The first is that even though long working hours does not increase the

The first is that even though long working hours does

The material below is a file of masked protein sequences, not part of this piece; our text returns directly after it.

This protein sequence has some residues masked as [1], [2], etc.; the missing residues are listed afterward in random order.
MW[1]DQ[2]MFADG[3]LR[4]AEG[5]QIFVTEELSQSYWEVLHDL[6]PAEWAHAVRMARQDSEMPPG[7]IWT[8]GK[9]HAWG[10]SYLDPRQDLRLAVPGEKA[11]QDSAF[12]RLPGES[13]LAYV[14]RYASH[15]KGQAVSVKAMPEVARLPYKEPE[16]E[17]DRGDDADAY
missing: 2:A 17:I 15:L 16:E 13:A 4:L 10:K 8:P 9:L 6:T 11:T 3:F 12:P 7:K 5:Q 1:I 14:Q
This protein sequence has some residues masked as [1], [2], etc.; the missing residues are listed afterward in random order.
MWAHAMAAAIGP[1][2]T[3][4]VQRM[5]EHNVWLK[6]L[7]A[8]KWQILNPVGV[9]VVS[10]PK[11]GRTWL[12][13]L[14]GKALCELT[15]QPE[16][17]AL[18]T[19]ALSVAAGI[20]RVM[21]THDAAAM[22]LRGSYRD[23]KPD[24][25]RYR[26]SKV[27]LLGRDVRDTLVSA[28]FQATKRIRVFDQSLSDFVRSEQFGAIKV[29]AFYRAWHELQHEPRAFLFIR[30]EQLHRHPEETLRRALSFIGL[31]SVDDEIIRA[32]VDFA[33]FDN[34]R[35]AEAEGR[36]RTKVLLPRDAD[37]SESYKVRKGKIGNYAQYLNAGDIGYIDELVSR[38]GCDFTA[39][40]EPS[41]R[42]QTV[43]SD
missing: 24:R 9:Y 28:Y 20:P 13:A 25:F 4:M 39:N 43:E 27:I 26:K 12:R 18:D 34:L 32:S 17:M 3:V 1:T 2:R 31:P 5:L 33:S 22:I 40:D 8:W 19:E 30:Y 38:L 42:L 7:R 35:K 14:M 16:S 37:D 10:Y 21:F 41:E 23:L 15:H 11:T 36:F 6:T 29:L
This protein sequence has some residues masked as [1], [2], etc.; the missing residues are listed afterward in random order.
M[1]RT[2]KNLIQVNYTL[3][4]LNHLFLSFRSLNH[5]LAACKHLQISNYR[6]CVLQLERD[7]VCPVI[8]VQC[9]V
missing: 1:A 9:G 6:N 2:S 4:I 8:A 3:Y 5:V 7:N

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The first is that even though long working hours does not increase the promotion rate for men, it has a large impact on the promotion rate for women. This suggests that long working hours serve as the eligibility requirements of a managerial position only for women. The second discovery was that even though positive personnel evaluation leads to a greater promotion rate for men, the same is not true for women. This suggests the presence of “indirect discrimination” which places women in positions where there is a low rate of promotions regardless of the results of personnel evaluations. Roughly three quarters of female white collar regular workers are placed in clerical positions (while this is true for about a quarter of men), and unlike male clerical workers, female clerical workers characteristically perform little overtime working and have extremely low rates of promotion to managerial positions. In other words, the fact that long working hours is more of a requirement for managerial positions for women than it is for men is because the majority of those who do not work overtime are female clerical workers, that irrespective of their job performances these workers are excluded from candidacy for promotion to managerial positions, and that even if they potentially have a more diverse range of job capabilities, they are made to work in positions where they are unable to exhibit their capabilities other than those of a clerical nature. According to research conducted by the Research Institute of Economy, Trade and Industry (RIETI) in 2009, 45% of Japanese companies with at least 100 employees did not have any female in the position of section chief or higher. Furthermore, in terms of the percentage of women in managerial positions, in Japan it was around 10% while the same was more than 40% in the United States. As there is not thought to be a difference in the potential managerial skills of Japanese and American women, this suggests a stark non-utilization of women in Japan. What are the Priority Points of Employment System Reform to Advance the Utilization of Women? In conclusion, to promote the advancement of women and ensure that employees can fulfill their potential regardless of gender, companies need to change their approach to the utilization of human resources from the traditional working styles that are highly restrictive in terms of time to flexible working styles that provide workers with autonomy in terms of time management. To achieve this, the following points are the keys. (1) The top management of companies should commit to rational promotion of the success of women and take the initiative in bringing about the necessary institutional reforms. (2) Systems that have the potential to be indirectly discriminatory against women need to be abolished.
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